Saturday, February 03, 2007

Losing My Marbles

Last week when I felt the urge to bake bread, I was torn between two different recipes. Obviously I opted then for the black raspberry-lavender-walnut bread, but I promised myself that I would try the other very soon.

And "soon" came this morning, when I pulled out flours and such to make my first ever marbled rye bread.

Knowing that I had plenty of other cooking to do this weekend in preparation for tomorrow night's Indian feast, I hauled myself out of bed early in order to get the doughs made and shaped before my morning appointment.

This bread requires two separate doughs, identical except for the caramel coloring (which I don't have) or its replacement cocoa powder mixed with water in the darker dough. Easy enough to make, of course, but I discovered that there wasn't a significant difference in shades of brown in the two doughs, possible because I used whole wheat flour in each (in addition to rye).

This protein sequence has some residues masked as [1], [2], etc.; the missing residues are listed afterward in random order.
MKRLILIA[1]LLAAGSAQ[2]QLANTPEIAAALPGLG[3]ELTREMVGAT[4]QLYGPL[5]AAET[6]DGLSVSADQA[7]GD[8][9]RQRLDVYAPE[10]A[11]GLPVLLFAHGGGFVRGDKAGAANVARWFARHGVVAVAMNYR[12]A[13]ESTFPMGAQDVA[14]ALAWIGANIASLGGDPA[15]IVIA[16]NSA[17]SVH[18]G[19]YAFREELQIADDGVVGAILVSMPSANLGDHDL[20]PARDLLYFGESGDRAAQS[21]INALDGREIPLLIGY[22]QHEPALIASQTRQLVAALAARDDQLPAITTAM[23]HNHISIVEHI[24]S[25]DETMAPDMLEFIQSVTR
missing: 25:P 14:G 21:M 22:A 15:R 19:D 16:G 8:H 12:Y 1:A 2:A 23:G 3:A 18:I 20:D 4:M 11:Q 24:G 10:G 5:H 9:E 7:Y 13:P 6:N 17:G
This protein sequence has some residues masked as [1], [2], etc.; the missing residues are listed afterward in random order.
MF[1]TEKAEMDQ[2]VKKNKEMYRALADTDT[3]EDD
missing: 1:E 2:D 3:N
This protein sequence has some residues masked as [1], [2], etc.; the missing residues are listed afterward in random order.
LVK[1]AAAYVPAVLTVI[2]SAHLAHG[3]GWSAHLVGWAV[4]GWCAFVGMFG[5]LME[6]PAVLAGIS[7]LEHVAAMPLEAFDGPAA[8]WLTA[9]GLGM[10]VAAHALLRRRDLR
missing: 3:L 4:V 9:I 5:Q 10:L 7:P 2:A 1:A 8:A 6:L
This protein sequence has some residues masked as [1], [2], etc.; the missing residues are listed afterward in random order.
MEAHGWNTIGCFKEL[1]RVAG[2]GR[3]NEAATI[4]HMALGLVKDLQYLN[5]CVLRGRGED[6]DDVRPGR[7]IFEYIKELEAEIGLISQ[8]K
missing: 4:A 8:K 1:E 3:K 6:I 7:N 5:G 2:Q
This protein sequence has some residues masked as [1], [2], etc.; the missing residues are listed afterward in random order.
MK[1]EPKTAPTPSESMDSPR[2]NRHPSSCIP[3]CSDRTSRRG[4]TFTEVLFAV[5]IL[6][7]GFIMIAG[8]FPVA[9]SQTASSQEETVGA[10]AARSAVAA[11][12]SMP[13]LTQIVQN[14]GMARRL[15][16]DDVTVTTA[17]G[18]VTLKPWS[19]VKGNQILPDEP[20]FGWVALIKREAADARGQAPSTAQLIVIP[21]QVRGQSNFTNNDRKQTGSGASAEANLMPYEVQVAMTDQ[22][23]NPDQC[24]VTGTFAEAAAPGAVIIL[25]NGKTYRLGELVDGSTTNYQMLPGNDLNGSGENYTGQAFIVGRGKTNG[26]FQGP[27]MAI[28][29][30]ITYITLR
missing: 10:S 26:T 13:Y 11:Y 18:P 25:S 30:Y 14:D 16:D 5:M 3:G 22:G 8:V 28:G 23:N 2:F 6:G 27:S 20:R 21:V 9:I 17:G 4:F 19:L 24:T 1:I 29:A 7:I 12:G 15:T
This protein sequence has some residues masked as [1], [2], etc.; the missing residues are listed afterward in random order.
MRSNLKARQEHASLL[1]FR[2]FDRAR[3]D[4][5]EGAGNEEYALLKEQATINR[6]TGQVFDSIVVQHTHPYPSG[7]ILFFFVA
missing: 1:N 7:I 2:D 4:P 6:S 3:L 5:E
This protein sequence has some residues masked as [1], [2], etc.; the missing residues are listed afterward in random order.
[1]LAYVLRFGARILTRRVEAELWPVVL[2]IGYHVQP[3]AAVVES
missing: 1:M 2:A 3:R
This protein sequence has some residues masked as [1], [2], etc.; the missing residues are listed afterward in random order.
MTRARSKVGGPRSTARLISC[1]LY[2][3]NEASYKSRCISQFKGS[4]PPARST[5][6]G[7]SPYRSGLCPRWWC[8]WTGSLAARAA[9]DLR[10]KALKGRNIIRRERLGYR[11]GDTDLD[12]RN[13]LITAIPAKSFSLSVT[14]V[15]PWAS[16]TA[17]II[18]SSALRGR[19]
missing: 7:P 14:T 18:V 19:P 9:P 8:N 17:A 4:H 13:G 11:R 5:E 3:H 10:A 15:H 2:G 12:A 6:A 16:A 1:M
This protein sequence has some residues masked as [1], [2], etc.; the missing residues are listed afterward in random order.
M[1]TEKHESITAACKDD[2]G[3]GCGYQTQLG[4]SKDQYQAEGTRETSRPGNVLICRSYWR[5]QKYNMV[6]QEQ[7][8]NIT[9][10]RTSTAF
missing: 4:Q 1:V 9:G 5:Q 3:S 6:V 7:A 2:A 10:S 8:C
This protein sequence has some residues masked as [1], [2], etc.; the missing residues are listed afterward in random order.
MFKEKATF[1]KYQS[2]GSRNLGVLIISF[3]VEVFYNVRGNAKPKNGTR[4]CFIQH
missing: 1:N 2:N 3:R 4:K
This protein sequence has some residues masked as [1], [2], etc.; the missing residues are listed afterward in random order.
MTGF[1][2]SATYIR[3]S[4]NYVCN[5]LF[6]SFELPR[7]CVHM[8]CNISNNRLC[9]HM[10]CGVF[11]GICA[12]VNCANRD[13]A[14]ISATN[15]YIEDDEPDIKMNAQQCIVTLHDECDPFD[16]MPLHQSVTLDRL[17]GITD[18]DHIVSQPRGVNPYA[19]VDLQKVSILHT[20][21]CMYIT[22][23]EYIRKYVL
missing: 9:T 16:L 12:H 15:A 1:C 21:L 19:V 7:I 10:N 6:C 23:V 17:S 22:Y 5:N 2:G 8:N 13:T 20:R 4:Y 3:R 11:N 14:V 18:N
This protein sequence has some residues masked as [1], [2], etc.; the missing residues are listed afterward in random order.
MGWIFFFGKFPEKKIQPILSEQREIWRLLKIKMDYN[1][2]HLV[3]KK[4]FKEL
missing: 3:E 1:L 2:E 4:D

Still, I carried on, making two loaves in different styles. One loaf I assembled by mashing together chunks of each dough, making a haphazard marbling. For the other loaf, I rolled out each dough, laid one on top of the other, and rolled them up for a spiral effect.

The loaves rose while I headed out for an hour and a half, and when I returned home, I slid them both into the oven to bake.


Both turned out beautifully, and I was certain that I would enjoy them for sandwiches and toast during the week. But I was still very curious to find out how that marbling effect would come through:


Okay, it's hardly the stuff of professional bakery or Seinfeld legend, but it's still pretty cool.

As for taste, I enjoyed a grilled Swiss cheese sandwich on this bread, and it was the best grilled cheese I've had in a long, long time. Granted, that's partly because I slice my cheese thick for sandwiches, but the bread itself was hearty, moist, and flavorful.

I may be crazy for trying something like this, but it's worth it!

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